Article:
For some of us, it was the last straw. It just wasn't worth the cost of building a system that we would also have to warranty and support for a year just to keep a customer buying in-house. I had had enough of system building.
After I closed up shop in Florida and moved out of the business, I built one last computer. It wasn't for a customer, it was for me. I told myself it would be the last PC I would build for anyone, simply because I felt they were no longer cost effective to build. If we needed a computer at home, I would simply go to the nearest Sam's Club and purchase one. At least I would get a warranty that I wouldn't have to support.
At first, it worked out rather well. When my wife's old computer finally bit the dust, I went out and purchased one of the last netbooks with Windows XP. Vista was out on the market, but thanks to Microsoft and their prudent decision to keep XP around and offer a downgrade, we had options.
When my daughter needed a new PC for her school and graphic art projects, it was not a problem. I purchased a white box system (the case was black) from CompUSA during a trip to Florida and installed Windows XP, which was still available. No muss, no fuss, and she is still using it as I write.
Then, we had trouble. When my son's computer became too old and slow to run programs he needed for school work, I searched around for a new laptop. It turned out to be more than I bargained for, because by this time Microsoft had rolled out the now infamous Windows 8.
I chronicled this purchase in another rant, so I won't recount the details of the experience here. However, after finally locating a laptop with Windows 7, I came to the disheartening realization that purchasing another PC in the near future without Windows 8 was going to be a problem, if not an impossibility.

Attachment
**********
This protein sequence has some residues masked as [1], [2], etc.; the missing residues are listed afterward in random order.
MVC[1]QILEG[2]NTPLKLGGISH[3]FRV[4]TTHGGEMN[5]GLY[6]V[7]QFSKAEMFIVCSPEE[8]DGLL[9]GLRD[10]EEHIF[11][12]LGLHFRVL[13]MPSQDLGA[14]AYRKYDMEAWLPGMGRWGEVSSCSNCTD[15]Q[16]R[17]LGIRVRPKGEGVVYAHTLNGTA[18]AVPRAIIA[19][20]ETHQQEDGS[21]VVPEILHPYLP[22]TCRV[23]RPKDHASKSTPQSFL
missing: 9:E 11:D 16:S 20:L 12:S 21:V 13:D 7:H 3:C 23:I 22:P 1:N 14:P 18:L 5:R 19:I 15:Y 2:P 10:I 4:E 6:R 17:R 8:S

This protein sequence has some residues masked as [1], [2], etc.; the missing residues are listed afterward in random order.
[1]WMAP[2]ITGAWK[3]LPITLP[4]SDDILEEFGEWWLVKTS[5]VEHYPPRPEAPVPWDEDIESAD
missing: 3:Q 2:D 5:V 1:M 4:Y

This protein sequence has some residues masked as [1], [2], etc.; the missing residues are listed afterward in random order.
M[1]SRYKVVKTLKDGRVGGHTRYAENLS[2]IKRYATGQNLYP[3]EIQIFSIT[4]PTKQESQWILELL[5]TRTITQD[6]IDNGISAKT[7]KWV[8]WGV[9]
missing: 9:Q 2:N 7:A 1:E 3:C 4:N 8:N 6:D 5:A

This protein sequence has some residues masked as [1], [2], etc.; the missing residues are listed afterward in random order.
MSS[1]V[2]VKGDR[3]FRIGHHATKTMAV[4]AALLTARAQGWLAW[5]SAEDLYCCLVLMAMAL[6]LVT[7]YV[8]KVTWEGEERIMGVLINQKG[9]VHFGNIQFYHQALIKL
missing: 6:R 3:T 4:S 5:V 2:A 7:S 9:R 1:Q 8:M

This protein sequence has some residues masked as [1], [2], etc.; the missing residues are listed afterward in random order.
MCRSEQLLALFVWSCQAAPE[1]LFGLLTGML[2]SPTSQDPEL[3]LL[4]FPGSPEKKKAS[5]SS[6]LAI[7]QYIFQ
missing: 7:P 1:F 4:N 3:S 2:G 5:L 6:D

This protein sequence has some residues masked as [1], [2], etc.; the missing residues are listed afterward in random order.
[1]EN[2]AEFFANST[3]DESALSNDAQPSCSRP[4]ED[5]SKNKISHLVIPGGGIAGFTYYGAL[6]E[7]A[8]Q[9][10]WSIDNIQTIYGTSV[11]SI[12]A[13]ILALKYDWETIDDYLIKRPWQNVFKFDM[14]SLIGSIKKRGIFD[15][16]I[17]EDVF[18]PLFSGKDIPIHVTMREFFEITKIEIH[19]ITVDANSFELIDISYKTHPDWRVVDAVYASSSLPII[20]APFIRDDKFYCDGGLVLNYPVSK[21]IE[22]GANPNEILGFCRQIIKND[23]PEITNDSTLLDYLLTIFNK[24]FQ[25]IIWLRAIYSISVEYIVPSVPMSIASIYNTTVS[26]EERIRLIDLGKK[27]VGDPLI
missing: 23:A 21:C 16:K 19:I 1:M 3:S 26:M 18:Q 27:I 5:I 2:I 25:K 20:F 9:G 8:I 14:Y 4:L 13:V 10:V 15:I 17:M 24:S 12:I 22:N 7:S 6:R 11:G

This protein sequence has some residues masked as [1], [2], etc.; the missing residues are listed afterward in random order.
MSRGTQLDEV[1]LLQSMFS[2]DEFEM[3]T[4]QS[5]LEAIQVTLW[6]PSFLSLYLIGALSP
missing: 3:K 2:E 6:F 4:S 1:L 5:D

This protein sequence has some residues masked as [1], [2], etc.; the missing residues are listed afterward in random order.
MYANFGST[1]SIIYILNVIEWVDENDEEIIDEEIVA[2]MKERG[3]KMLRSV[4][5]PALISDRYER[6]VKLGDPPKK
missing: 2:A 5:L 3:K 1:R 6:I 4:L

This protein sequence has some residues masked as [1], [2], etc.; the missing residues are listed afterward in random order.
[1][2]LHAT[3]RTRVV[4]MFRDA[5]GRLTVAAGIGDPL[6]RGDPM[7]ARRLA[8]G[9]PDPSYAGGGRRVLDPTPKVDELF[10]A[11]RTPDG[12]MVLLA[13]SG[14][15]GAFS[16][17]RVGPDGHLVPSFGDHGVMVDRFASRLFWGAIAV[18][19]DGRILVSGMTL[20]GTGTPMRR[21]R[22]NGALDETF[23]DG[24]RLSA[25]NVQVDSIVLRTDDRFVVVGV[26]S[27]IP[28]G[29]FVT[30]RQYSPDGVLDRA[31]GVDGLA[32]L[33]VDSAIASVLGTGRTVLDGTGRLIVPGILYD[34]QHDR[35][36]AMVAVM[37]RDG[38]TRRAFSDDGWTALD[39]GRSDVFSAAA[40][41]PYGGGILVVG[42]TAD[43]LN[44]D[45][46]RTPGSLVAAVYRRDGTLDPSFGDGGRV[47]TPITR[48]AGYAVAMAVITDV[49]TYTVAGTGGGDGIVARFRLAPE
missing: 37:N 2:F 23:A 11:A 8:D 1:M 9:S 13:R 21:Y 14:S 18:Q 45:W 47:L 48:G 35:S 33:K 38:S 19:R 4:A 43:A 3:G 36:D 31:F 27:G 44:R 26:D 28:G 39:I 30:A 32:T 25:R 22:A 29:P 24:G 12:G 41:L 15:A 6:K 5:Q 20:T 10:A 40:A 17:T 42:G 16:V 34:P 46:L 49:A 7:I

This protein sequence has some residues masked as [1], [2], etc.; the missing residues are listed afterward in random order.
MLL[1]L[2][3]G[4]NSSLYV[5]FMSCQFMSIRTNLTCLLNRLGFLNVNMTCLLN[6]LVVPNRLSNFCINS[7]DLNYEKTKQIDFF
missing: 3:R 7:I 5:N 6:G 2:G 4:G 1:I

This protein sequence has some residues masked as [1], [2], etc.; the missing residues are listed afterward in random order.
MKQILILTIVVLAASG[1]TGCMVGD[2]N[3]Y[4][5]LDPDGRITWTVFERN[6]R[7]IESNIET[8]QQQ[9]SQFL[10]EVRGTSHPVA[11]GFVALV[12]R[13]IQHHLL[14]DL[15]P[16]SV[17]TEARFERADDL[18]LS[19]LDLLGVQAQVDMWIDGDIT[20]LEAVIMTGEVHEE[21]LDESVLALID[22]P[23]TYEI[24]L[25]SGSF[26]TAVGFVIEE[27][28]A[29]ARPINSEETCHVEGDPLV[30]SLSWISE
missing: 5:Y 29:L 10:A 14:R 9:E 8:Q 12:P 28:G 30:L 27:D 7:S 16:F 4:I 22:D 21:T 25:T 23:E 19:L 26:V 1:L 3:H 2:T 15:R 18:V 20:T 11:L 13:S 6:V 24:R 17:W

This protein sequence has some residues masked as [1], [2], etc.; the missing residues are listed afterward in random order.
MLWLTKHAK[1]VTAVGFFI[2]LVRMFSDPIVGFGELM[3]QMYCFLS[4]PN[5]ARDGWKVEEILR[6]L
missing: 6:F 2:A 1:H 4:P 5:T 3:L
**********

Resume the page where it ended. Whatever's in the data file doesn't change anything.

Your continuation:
Now I need a new desktop computer. This time I am going to build instead of buy one. As I stated earlier, I am doing it because I can, but it isn't because I really want to. I am not going to buy it from a major OEM because I can't. Microsoft made the selfishly stupid decision to push Windows 8 and not allow downgrades to Windows 7.
I do not want to be forced to purchase a PC with Windows 8. I want a choice, and if I can't have the desktop I had before, I want something relatively close to it. I want to choose an operating system that belongs on a desktop, running personal and business programs, an OS that doesn't make my PC look and feel like an oversized tablet or smartphone.
Why are PC sales falling? Because they come with Windows 8 installed, and people like me don't want to purchase computers with Windows 8. If we can't buy one from a major OEM like Dell, HP or Toshiba without Windows 8, then we'll either find a local shop that will build a system with Windows 7 or, as I am doing, build our own.
Microsoft is chasing potential customers away from the major OEMs with Windows 8. I should know. I am testimonial proof.